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Wednesday, 2 September 2015

Citation of Professor Pranab kumar Bhttacharya at Journal Oncology Letter

                 ONCOLOGY LETTERS 7: 583-587, 2014

WEI HAN LEE,Te-Ming TsengHsin-Te HsuFei-Peng LeeShih-Han HungPo-Yueh Chen
A Abstract.
Obtaining reliable preoperative diagnosis is crucialin planning treatment for patients with salivary gland tumors.the purpose of this study was to evaluate the accuracy of
preoperative clinical diagnosis of salivary gland tumors managed at a single tertiary university hospital over a period of 20 years. A retrospective analysis of the period between
1992 and 2011 was carried out to review the cases of patients with salivary gland tumors. A total of 101 patients wereenrolled and general data were described. Clinical diagnosis was compared with the final pathological diagnosis to reveal the clinical diagnostic accuracy. Of the parotid and subman dibular gland tumor  86 and 67% were benign, respectively.  The clinical diagnostic accuracies for diagnosis of parotid tumors as benign or malignant were 100 and 57% respectively.
The clinical diagnostic accuracies for diagnosis of submandibular tumors as benign or malignant were 67%. Therefore, the overall clinical judgment of benign and malignant tumors in the submandibular gland is unreliable. The accuracy for a parotid tumor to be clinically interpreted as benign was 100%. While it is difficult to draw any conclusion for non‑parotid gland tumors, surgical intervention should be recommended in patients with parotid tumors clinically suspected to be malign ant, and all submandibular, sublingual and minor salivary land tumors.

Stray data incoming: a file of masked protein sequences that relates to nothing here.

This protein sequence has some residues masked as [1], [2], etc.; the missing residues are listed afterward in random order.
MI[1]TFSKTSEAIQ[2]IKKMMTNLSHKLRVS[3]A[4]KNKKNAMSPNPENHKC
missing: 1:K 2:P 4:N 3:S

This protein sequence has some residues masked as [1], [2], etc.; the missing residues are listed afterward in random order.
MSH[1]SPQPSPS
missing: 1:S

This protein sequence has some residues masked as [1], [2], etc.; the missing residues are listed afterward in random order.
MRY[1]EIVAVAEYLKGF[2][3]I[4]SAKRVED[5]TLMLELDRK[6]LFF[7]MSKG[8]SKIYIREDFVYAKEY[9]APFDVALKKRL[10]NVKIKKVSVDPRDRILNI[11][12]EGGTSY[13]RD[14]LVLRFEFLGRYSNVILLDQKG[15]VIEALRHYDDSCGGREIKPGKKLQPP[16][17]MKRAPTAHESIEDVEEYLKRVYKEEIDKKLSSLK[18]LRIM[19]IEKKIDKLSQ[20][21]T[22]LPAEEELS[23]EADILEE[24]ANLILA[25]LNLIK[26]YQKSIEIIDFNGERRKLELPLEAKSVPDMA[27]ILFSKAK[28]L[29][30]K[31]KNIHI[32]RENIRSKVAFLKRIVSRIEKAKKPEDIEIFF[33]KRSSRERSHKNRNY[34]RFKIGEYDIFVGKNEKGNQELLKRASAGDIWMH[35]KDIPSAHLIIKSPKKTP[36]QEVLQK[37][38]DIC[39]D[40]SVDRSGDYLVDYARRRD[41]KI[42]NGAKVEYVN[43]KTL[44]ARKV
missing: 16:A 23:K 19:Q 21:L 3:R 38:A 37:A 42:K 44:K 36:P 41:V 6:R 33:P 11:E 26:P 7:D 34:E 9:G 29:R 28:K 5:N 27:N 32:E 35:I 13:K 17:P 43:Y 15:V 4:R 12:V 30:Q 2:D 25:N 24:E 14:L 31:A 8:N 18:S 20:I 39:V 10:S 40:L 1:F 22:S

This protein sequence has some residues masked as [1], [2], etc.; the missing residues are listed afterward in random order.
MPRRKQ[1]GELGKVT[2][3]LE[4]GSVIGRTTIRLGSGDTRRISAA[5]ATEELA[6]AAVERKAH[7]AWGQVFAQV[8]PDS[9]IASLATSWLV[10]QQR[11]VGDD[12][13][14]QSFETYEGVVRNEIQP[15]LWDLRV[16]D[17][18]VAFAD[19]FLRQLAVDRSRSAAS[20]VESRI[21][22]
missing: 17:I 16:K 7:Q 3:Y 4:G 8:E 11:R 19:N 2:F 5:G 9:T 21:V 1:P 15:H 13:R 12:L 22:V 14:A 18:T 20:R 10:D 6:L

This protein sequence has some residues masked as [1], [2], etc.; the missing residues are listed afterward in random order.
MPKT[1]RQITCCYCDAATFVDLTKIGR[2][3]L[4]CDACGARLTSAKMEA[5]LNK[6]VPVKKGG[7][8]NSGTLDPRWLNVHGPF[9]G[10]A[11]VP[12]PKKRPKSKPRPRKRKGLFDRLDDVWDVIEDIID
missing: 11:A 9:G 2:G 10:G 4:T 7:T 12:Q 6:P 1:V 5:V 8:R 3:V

Introduction
The m most common type of salivary gland tumor is  slow growing benign tumor of the parotid gland. The most commonly observed clinical presentation is the appearance
of a symptomless mass or lump over the affected area. Less often, signs include fluid draining from the ear, pain, numness, weakness and trouble swallowing. However, lump formation or swelling of the salivary glands can also originatefrom non neoplastic causes, including infection, sialolithiasis, arcoidosis, amyloidosis and Sjogren syndrome. Salivarygland cancers are rare, comprising only 2% of head and neck tumors. According to the latest data released by the Taiwan Bureau of Health Promotion, the incidence of salivary gland neoplasia is ~1.18
cases per 100,000 individuals in Taiwan. In 2009, 55 ortalities ( 0.32 per 100,00 m ales and 0.16
per 100,000females) associated with salivary gland tumors


1
Department of Otolaryngology, Head and Neck Surgery, Taipei Medical University
Shuang Ho Hospital;
2
Department of Otolaryngology, Taipei Medical University Hospital, Taipei 110;
3
Department of Otolaryngology, School of Medicine, Taipei Medical University, Taipei 235, Taiwan, R.O.C.
Received June 28, 2013; Accepted December 4, 2013
DOI: 10.3892/ol.2013.1750

Salivary gland tumors: A 20-year review of clinical diagnostic accuracy at a single center. Available from: https://www.researchgate.net/publication/259608854_Salivary_gland_tumors_A_20-year_review_of_clinical_diagnostic_accuracy_at_a_single_center [accessed Sep 2, 2015].

 Citation No 9   Chakraboty S  Bera S  Bhattacharya PK "salivary gland lesions with fine needle aspiration cytology and histopothology along with immunohistochemistry. J Indian Med
Assoc
108: 833-836  2010

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